I wish the show would take it a step further and go undercover as a customer rather than an employee.
Leaders of successful companies understand the goldmine of insights found from spending time “in the trenches” or from using their own product. They understand the immense value of empathy. You can’t serve a customer without first understanding them. You can’t lead employees without first caring about what they care about. True empathy comes from being in the trenches.
Here’s a question: Has your family ever been the customer at your own funeral home? Have you ever pretended like you were?
An exercise that I like to do is pretend I’m a potential customer and I’ve come to our website for the first time. I will stare at the screen and write down all the possible motivations of someone who would be looking at our website. Is it a funeral home that is just checking us out? If so, how can I help them see how much we can help them. Do they have questions? If so, what are the most common ones and how can I alleviate any fear they may have about doing business with us? Are they ready to sign up? If so, how can I make that process easier?
It’s interesting because every time I do that I find something that can be improved. If you can force yourself to look at your website, your funeral home, or your staff, through the lens of a customer, perhaps even a first-time family, you will gain insights into what can be made better.
Julie Burns, and others in the industry, do mystery shopping at funeral homes and the results are eye opening to say the least. When inside the funeral home, it’s easy to feel like you’re doing a good job of communicating with a family but when you hear recordings of calls made to your funeral home, sometimes you see the opposite.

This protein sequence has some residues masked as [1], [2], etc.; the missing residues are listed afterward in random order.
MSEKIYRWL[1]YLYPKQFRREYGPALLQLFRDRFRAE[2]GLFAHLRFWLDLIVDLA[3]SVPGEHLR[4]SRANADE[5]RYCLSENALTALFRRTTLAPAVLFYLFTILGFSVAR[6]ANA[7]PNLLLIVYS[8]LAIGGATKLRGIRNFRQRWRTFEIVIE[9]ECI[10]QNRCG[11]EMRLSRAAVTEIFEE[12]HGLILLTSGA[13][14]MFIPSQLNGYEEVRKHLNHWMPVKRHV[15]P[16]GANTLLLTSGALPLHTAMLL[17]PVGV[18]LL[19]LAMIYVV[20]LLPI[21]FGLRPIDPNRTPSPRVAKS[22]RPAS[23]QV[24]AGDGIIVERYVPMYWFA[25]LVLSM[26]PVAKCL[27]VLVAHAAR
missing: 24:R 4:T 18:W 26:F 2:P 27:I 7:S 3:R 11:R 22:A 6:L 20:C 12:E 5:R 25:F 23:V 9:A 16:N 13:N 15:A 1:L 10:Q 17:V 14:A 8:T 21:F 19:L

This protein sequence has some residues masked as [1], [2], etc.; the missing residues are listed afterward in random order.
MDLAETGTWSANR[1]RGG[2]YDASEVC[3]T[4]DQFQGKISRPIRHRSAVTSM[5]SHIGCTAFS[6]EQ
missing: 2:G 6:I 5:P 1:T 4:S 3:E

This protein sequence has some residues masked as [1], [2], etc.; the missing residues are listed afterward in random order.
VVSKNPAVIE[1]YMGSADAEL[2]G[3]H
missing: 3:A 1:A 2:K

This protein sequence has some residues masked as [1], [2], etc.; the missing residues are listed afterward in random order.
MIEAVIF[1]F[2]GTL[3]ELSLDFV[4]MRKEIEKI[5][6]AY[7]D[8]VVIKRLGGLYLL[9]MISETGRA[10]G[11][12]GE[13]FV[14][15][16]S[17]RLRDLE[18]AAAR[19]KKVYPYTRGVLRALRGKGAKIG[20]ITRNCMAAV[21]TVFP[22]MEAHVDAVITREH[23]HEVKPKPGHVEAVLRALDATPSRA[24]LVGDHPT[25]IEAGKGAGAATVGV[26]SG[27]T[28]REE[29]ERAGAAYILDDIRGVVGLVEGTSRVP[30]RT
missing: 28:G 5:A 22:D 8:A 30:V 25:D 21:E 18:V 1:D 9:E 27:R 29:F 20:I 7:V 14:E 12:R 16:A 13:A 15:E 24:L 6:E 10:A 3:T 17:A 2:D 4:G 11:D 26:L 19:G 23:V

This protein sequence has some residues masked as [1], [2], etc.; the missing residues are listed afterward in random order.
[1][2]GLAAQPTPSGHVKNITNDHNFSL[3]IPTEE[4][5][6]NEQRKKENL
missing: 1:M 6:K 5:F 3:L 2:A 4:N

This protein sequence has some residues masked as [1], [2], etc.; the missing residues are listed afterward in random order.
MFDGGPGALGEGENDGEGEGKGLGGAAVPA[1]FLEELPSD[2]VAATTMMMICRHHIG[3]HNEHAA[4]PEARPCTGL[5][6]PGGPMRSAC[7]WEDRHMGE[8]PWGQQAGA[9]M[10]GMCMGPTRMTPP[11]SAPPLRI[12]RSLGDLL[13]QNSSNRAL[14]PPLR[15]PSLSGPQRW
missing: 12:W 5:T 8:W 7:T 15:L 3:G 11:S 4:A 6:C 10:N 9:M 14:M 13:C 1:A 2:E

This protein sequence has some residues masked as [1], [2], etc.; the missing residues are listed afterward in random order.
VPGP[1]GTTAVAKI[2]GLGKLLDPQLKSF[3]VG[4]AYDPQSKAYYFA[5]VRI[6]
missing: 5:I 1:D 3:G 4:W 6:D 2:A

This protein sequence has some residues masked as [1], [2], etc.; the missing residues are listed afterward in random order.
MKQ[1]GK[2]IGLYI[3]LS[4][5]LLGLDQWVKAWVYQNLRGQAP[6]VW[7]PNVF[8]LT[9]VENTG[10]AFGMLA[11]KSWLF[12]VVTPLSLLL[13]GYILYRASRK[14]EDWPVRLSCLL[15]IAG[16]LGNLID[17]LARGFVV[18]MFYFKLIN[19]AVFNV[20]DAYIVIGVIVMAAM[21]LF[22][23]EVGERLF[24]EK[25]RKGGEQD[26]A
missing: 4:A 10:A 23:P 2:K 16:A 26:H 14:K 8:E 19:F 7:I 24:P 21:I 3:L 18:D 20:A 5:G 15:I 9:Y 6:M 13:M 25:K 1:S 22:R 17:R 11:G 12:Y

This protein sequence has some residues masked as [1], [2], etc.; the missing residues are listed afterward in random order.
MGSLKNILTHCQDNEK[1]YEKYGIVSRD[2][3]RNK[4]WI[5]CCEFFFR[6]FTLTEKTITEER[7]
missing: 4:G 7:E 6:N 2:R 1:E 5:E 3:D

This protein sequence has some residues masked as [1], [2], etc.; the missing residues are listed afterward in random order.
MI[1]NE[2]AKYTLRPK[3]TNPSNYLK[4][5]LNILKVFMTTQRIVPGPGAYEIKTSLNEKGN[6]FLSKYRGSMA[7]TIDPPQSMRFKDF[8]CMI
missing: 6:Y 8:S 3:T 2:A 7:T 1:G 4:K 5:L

I’ve never shopped for funeral services, but I do call on funeral homes and I’ve heard the phone answered “funeral home” several times. I’ve always thought; what funeral home? Is the name of the company “funeral home?” Do these people not have competitors? Of course, if you’re the one answering the phone by saying “funeral home”, you might not see the negative vibe it gives off. For me, it makes it seem like I just dialed the dreaded place where they take care of dead people, as opposed to a caring voice ready to walk with me through this painful time.
Every time you metaphorically go undercover you become more empathetic and can craft an experience that is more aligned with the customer and their needs and not you and yours. The CEOs in the program recognize that if they miss opportunities to listen to customers, empower employees, and act on the insights they gain, they stand to lose market share. Of course, that truth is universal and is as applicable to any funeral home as it is with a fortune 500 company.
So, I encourage you to take a few minutes and stare at your website. Write down all the possible reasons someone is on there right now and see if the messaging answers their questions and helps them with the next step in whatever they are looking for. I encourage you to mystery shop your own funeral home. Disguise your voice or get someone else to do it but, like they say in acting, get in character, and make the call as a grieving family who is lost. Don’t listen to the call as a director, listen as a family who has never done this before. I encourage you to pull into your parking lot as a family that’s never even been on that street. Is it easy to know where to go? Is there someone that greets you? Does it feel welcoming?
At the end of the day, if you get in the trenches you can start collecting the insights that will help you grow your business.